Lies, Darn Lies, & Statistics – Esse Diem in 2011

“The concert hall at the Sydney Opera House holds 2,700 people. This blog was viewed about 23,000 times in 2011. If it were a concert at Sydney Opera House, it would take about 9 sold-out performances for that many people to see it.”  — WordPress

I’ve developed an annual tradition of mentioning a “Top 10” list of Esse Diem posts at the end of the year.  I started with the most viewed, but quickly learned that post views provide limited information about how good anything actually is, and almost no information about how a piece of writing influenced anyone’s thinking.

SO….here is my new annual evaluation.  It starts with the 5 most-viewed posts according to WordPress:

These are the posts that got the most views in 2011.

Saving Everyone’s Baby was the runaway hit as far as national attention, conversation, and comments.  As pleased as I am that the post got so much play, it was far from my favorite piece of writing in 2011, and it led to some real disappointment for me when all of the talk about follow-up guest posts went exactly nowhere, despite my best efforts to encourage contributing writers.

Blogging is a fascinating lens into human behavior and motivations, but I’ll save my musings about that for another day.

This year, I want to mirror the WordPress stats with my own evaluation of the real “Top 5.”  The real Top 5 posts made the cut each for its own reasons.  I figure a giant computer program with WordPress only knows numbers, whereas I know the nuances of my own blog better than anyone else.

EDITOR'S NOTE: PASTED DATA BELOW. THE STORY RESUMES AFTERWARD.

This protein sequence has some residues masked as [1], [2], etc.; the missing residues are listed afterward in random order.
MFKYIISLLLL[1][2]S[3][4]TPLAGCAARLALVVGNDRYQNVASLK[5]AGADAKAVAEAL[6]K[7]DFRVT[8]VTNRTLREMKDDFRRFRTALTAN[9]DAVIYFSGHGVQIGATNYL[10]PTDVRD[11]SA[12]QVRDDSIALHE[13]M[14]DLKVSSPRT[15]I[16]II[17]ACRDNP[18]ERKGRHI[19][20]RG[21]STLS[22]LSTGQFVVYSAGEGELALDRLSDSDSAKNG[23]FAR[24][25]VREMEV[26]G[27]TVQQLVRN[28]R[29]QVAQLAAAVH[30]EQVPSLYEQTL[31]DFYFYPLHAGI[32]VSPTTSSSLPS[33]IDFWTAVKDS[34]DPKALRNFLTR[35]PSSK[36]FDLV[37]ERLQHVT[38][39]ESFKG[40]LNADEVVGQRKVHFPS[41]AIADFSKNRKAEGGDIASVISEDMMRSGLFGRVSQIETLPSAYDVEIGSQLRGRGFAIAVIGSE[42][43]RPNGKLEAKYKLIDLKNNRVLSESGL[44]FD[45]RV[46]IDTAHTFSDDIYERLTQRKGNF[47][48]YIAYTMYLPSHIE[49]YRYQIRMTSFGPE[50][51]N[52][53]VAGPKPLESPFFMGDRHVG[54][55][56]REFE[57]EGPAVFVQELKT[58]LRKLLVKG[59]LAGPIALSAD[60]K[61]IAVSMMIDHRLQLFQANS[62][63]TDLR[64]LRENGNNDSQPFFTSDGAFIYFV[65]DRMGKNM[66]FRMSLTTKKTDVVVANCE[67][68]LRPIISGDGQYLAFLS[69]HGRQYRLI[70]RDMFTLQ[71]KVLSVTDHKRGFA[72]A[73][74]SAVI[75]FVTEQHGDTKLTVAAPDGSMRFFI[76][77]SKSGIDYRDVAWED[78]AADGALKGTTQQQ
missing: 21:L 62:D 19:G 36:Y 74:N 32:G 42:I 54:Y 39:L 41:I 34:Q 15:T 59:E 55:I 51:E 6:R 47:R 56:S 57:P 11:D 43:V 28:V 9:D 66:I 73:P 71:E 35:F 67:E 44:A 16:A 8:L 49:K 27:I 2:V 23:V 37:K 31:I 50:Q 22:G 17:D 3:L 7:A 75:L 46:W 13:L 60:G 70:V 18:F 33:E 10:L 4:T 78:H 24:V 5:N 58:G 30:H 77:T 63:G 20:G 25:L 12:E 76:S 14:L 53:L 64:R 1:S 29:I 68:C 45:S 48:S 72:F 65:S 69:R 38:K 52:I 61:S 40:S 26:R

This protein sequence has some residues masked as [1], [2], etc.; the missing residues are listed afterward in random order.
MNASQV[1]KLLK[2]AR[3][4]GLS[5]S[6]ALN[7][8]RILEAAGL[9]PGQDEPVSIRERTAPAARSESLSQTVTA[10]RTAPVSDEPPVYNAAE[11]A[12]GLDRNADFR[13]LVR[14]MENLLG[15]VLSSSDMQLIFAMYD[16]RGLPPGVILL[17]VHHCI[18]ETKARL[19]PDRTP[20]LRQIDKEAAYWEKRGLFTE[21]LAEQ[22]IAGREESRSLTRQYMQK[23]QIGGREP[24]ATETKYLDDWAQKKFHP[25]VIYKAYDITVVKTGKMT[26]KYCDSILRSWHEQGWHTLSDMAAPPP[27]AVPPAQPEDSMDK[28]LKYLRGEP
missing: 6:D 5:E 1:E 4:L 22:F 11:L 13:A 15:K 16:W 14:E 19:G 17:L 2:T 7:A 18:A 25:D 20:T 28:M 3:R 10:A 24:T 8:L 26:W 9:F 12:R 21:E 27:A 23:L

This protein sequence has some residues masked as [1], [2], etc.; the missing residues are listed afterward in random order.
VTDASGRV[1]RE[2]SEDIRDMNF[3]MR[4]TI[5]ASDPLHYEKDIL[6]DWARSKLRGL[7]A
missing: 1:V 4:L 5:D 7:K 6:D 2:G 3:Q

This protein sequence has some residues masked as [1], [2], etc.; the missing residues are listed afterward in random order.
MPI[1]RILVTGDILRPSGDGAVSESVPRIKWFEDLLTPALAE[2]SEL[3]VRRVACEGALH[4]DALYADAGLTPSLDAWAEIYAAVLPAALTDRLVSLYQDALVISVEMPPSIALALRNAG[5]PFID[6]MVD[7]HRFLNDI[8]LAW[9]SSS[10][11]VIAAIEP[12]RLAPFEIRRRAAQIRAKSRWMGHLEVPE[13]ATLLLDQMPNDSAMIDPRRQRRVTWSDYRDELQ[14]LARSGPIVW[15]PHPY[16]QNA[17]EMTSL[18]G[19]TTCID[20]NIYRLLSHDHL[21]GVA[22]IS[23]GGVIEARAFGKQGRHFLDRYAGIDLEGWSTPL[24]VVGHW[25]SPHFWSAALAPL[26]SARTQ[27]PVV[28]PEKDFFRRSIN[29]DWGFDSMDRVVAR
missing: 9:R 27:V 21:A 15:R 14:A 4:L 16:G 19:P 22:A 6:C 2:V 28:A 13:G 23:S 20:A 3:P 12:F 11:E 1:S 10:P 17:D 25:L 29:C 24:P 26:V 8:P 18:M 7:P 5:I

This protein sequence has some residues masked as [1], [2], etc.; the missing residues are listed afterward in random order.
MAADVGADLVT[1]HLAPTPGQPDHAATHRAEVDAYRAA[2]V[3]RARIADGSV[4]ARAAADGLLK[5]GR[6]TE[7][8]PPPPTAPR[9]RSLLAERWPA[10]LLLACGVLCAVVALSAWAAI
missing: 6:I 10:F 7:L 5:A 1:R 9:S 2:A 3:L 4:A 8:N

• And I Thought Heresy Was So Last Century — I like this post because it was such a relief to express my feelings about the issue, and also because it drew me much closer to a long-term reader who told me what he was going through after being accused of heresy himself.  After reading the post, he wrote to me and we discussed online some layers of life-changing experience he had when he was “discovered” as someone who does not believe in hell.
  • The Simons House by Margaret Ward McClain — Each of this year’s Essays on Childhood was outstanding in its own way.  McClain’s 3-part essay was technically brilliant, beautifully written, and the one essay that after 20 readings still makes me cry.
  • This Ain’t No Foolin’ Around — This post didn’t sweep the nation, but it did have an exciting life in West Virginia.  It was retweeted, reposted, and used in talking points to young professionals.  It was one of those truth-to-power pieces of writing that makes me nervous to post, but that was well worth the risk.
  • “Divorce,” and Other Words I Wasn’t Allowed to Say by Jennifer Kayrouz — Another piece of writing for the Essays on Childhood project, this essay’s final public status hides a long road to completion.  Kayrouz and I emailed, met in person, and emailed some more.  She had a serious story to tell, not just for the world but for herself and her family, but the classic writer’s fears of “going there” were holding her back.  I will forever be moved by and proud of her courage in writing the truth of this essay.
  • Check Your Bags. And I Love You. — This one was just a pure personal joy to write, and it resonated with many readers. A friend from college asked if he could use it in preparation for his 25th high school reunion in another state.  Friends from my own school sent me messages and commented online about how much it meant to them, and how well they thought it summarizes a complex emotional and psychological experience.  WordPress stats monkeys have no way of knowing all of the non-WordPress ways I know this was a great post this year.